My roommate was the first person to tell me I had a mustache. She sat me down on the floor of our apartment and studied my face, her finger jabbing at my upper lip.
“Just let me take care of that,” she said, her face very close to mine. “I can’t believe you don’t wax it! You won’t even notice that it’s gone.”
She stuck a Sally Hansen wax strip to my upper lip and pulled. It hurt. But, it was gone.
She held a mirror in front of my face, and sat back on her heels, admiring her handiwork like I was a cake she had just pulled out of the oven, all golden, softly scented, pillow-y.
“See how much better that looks?” she crowed. I stared at myself in the mirror. My upper lip was screaming red and angry, but eerily smooth. Huh, I thought. I guess that’s an improvement. This is where my war on facial hair began.
To be fair, there’s not that much. My eyebrows and I have finally reached a quiet truce, after a period of just kicking back and letting them live so that they could blossom from the pencil thin dashes of my high school years to the beautiful caterpillars they are now. I have hair on my upper lip that I had thought was unnoticeable, but as I get older, it manifests in catfish-like wisps at the corner of my mouth.
A few years ago, I discovered some sharp, pin straight chin hairs that change in color from black at the root to pure white at the tip, sprouting out of my face like thorns. I plucked them with little fanfare and went about my business, until I found out that just under my chin, in the pre-waddle area, a veritable forest of hair was growing. It’s not quite a five o’clock shadow, but it’s there. My ex-boyfriend took exquisite pleasure in plucking them for me, a meditative act conducted in privacy, while I lay on my back, grimacing, with my eyes closed.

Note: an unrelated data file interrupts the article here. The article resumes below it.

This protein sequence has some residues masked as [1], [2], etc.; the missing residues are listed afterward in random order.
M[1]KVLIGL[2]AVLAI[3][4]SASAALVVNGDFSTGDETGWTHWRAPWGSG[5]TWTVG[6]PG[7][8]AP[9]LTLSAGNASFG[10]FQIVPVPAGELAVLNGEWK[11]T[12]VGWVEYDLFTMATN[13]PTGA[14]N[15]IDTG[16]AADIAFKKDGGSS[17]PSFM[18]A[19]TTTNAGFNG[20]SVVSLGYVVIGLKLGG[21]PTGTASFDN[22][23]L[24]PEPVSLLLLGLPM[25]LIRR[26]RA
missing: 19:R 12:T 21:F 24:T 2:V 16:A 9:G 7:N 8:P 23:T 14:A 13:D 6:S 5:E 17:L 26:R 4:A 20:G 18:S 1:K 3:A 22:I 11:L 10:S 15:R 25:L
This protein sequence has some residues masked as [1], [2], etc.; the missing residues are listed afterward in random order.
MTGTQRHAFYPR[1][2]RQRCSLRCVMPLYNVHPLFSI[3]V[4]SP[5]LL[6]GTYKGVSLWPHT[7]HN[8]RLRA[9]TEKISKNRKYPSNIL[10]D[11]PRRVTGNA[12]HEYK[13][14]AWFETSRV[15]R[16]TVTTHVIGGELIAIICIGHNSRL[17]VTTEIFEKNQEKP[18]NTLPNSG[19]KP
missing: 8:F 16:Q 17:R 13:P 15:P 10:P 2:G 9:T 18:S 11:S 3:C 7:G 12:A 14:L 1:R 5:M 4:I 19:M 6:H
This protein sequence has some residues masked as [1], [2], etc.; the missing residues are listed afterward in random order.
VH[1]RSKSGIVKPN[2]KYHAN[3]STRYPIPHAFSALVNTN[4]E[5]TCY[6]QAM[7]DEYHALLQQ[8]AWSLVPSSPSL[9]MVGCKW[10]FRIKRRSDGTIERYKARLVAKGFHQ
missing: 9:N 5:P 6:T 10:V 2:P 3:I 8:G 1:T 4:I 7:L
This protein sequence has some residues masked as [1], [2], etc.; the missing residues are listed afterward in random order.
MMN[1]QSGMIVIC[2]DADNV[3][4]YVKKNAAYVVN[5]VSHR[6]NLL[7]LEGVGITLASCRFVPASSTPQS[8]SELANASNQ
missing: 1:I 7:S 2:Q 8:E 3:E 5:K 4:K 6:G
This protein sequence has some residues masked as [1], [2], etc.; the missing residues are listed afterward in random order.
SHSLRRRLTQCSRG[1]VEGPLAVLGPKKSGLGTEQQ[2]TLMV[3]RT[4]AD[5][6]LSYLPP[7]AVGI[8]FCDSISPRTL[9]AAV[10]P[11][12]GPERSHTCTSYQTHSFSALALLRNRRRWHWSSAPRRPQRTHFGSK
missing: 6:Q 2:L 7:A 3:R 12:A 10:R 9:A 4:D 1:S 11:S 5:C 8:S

I never even really think about the hair on my face until the brisk woman threading my brows clucks her tongue and asks me if I want my lip and chin done, too. Once, I made the mistake of going with a coworker to get our brows threaded on a lunch break. The woman mistook my “I’m done here, thanks” grunt to be one of consent, and proceeded to thread every stray hair on my face with exacting precision.
“I think I’m late for a meeting,” my coworker said, checking her phone and jiggling her foot. “I’ll see you back at the office.”
Admittedly, I’m lax about taking care of this very brief, super-simple maintenance thing. I get my brows done when they start looking sketchy, about once a month. I tend to the tiny thickets on my lip and chin more sporadically, plucking a stray hair when I see it. Occasionally, I will go to town with some wax strips and a magnifying mirror, trying to get every last one, but they grow back, sharper and darker, and fast, too, like a never-ending game of whack-a-mole. So, when the threading lady asks me if I want my chin and lip done, I usually submit to her ministrations, leaving with skin as fresh and as smooth as a newborn babe.
It’s kind of expensive, though, this grooming ritual. The place down the street from my apartment charges me $20 to do my entire face, which feels cheap, until you realize that at the rate your face hair actually grows, you’d have to be back every week to maintain it. I resort to at-home waxing and plucking, which is much better suited to my fondness for tiny, repetitive tasks that can be done at home in pajamas behind a closed door.
It’s embarrassing when you first notice the sun glinting off that one super-long hair you somehow missed. It becomes the only thing you can think about. I have fallen into the habit of stroking my chin, like a wizened elder, taking note of whats sprouted and what needs to be eradicated. I am sure that people don’t notice, and if they do, they’re too nice to say.